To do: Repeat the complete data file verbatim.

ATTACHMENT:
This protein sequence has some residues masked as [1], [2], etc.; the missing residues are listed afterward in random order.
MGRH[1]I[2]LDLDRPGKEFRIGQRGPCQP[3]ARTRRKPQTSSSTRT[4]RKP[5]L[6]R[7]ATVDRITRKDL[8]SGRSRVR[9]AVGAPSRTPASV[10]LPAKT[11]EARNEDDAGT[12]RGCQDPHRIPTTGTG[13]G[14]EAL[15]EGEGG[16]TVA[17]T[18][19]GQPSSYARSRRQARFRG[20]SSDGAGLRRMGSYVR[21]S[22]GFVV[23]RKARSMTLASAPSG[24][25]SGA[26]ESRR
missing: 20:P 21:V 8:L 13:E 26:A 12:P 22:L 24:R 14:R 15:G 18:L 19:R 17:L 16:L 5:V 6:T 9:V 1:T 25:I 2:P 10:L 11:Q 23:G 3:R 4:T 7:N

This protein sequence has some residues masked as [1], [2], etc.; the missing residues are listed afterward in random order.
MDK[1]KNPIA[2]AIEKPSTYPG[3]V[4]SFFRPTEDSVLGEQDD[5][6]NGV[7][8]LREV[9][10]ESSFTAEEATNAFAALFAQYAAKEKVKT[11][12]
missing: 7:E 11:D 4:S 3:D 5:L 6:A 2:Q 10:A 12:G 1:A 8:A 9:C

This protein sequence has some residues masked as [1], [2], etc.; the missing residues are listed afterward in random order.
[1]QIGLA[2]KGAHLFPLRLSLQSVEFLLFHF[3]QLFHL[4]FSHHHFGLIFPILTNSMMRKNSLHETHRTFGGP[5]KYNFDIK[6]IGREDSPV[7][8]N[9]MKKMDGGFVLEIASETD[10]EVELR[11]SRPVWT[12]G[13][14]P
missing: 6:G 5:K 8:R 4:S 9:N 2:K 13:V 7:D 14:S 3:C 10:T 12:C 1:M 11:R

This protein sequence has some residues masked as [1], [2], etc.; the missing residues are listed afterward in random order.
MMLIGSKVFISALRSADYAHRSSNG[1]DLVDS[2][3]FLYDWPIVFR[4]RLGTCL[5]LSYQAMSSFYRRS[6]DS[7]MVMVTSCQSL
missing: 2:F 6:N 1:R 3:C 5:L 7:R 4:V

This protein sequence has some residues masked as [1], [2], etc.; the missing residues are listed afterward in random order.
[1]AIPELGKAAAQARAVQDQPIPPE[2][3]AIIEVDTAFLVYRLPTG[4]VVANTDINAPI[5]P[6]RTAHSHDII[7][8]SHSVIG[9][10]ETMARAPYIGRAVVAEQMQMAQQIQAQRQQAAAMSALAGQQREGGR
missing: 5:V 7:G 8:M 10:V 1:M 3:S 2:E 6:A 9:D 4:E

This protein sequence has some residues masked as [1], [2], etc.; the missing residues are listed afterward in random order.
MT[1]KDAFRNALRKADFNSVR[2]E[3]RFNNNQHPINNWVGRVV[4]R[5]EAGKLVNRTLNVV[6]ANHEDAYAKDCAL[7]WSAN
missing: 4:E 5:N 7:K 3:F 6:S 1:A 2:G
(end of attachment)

This protein sequence has some residues masked as [1], [2], etc.; the missing residues are listed afterward in random order.
MGRH[1]I[2]LDLDRPGKEFRIGQRGPCQP[3]ARTRRKPQTSSSTRT[4]RKP[5]L[6]R[7]ATVDRITRKDL[8]SGRSRVR[9]AVGAPSRTPASV[10]LPAKT[11]EARNEDDAGT[12]RGCQDPHRIPTTGTG[13]G[14]EAL[15]EGEGG[16]TVA[17]T[18][19]GQPSSYARSRRQARFRG[20]SSDGAGLRRMGSYVR[21]S[22]GFVV[23]RKARSMTLASAPSG[24][25]SGA[26]ESRR
missing: 20:P 21:V 8:L 13:E 26:A 12:P 22:L 24:R 14:R 15:G 18:L 19:R 17:L 16:L 5:V 6:T 9:V 1:T 25:I 2:P 10:L 11:Q 23:G 3:R 4:T 7:N

This protein sequence has some residues masked as [1], [2], etc.; the missing residues are listed afterward in random order.
MDK[1]KNPIA[2]AIEKPSTYPG[3]V[4]SFFRPTEDSVLGEQDD[5][6]NGV[7][8]LREV[9][10]ESSFTAEEATNAFAALFAQYAAKEKVKT[11][12]
missing: 7:E 11:D 4:S 3:D 5:L 6:A 2:Q 10:A 12:G 1:A 8:A 9:C

This protein sequence has some residues masked as [1], [2], etc.; the missing residues are listed afterward in random order.
[1]QIGLA[2]KGAHLFPLRLSLQSVEFLLFHF[3]QLFHL[4]FSHHHFGLIFPILTNSMMRKNSLHETHRTFGGP[5]KYNFDIK[6]IGREDSPV[7][8]N[9]MKKMDGGFVLEIASETD[10]EVELR[11]SRPVWT[12]G[13][14]P
missing: 6:G 5:K 8:R 4:S 9:N 2:K 13:V 7:D 14:S 3:C 10:T 12:C 1:M 11:R

This protein sequence has some residues masked as [1], [2], etc.; the missing residues are listed afterward in random order.
MMLIGSKVFISALRSADYAHRSSNG[1]DLVDS[2][3]FLYDWPIVFR[4]RLGTCL[5]LSYQAMSSFYRRS[6]DS[7]MVMVTSCQSL
missing: 2:F 6:N 1:R 3:C 5:L 7:R 4:V

This protein sequence has some residues masked as [1], [2], etc.; the missing residues are listed afterward in random order.
[1]AIPELGKAAAQARAVQDQPIPPE[2][3]AIIEVDTAFLVYRLPTG[4]VVANTDINAPI[5]P[6]RTAHSHDII[7][8]SHSVIG[9][10]ETMARAPYIGRAVVAEQMQMAQQIQAQRQQAAAMSALAGQQREGGR
missing: 5:V 7:G 8:M 10:V 1:M 3:S 2:E 6:A 9:D 4:E

This protein sequence has some residues masked as [1], [2], etc.; the missing residues are listed afterward in random order.
MT[1]KDAFRNALRKADFNSVR[2]E[3]RFNNNQHPINNWVGRVV[4]R[5]EAGKLVNRTLNVV[6]ANHEDAYAKDCAL[7]WSAN
missing: 4:E 5:N 7:K 3:F 6:S 1:A 2:G